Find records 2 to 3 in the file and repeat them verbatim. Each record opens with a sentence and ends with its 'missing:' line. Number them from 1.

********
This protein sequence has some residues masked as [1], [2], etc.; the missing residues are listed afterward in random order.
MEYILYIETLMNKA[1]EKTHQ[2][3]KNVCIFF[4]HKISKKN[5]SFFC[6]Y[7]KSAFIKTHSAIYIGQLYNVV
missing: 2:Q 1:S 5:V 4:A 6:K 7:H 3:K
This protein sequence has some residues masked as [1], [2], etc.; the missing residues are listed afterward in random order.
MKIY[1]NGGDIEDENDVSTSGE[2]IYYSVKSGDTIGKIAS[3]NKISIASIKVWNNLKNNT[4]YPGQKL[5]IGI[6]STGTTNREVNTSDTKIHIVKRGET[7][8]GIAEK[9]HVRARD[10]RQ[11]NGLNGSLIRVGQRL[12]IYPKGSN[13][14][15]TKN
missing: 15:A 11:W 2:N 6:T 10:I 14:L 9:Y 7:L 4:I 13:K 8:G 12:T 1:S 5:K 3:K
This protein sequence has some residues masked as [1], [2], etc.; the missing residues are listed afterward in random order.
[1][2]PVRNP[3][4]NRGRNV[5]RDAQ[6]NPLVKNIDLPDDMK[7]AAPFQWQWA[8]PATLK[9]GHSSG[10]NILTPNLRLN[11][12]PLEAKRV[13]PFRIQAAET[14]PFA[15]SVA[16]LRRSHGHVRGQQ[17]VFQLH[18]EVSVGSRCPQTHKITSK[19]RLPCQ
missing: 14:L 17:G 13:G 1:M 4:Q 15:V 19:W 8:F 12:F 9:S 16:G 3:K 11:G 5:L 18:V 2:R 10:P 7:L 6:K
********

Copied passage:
This protein sequence has some residues masked as [1], [2], etc.; the missing residues are listed afterward in random order.
MKIY[1]NGGDIEDENDVSTSGE[2]IYYSVKSGDTIGKIAS[3]NKISIASIKVWNNLKNNT[4]YPGQKL[5]IGI[6]STGTTNREVNTSDTKIHIVKRGET[7][8]GIAEK[9]HVRARD[10]RQ[11]NGLNGSLIRVGQRL[12]IYPKGSN[13][14][15]TKN
missing: 15:A 11:W 2:N 6:T 10:I 14:L 9:Y 7:L 4:I 13:K 8:G 12:T 1:S 5:K 3:K
This protein sequence has some residues masked as [1], [2], etc.; the missing residues are listed afterward in random order.
[1][2]PVRNP[3][4]NRGRNV[5]RDAQ[6]NPLVKNIDLPDDMK[7]AAPFQWQWA[8]PATLK[9]GHSSG[10]NILTPNLRLN[11][12]PLEAKRV[13]PFRIQAAET[14]PFA[15]SVA[16]LRRSHGHVRGQQ[17]VFQLH[18]EVSVGSRCPQTHKITSK[19]RLPCQ
missing: 14:L 17:G 13:G 1:M 4:Q 15:V 19:W 8:F 12:F 9:S 16:G 3:K 11:G 5:L 18:V 2:R 10:P 7:L 6:K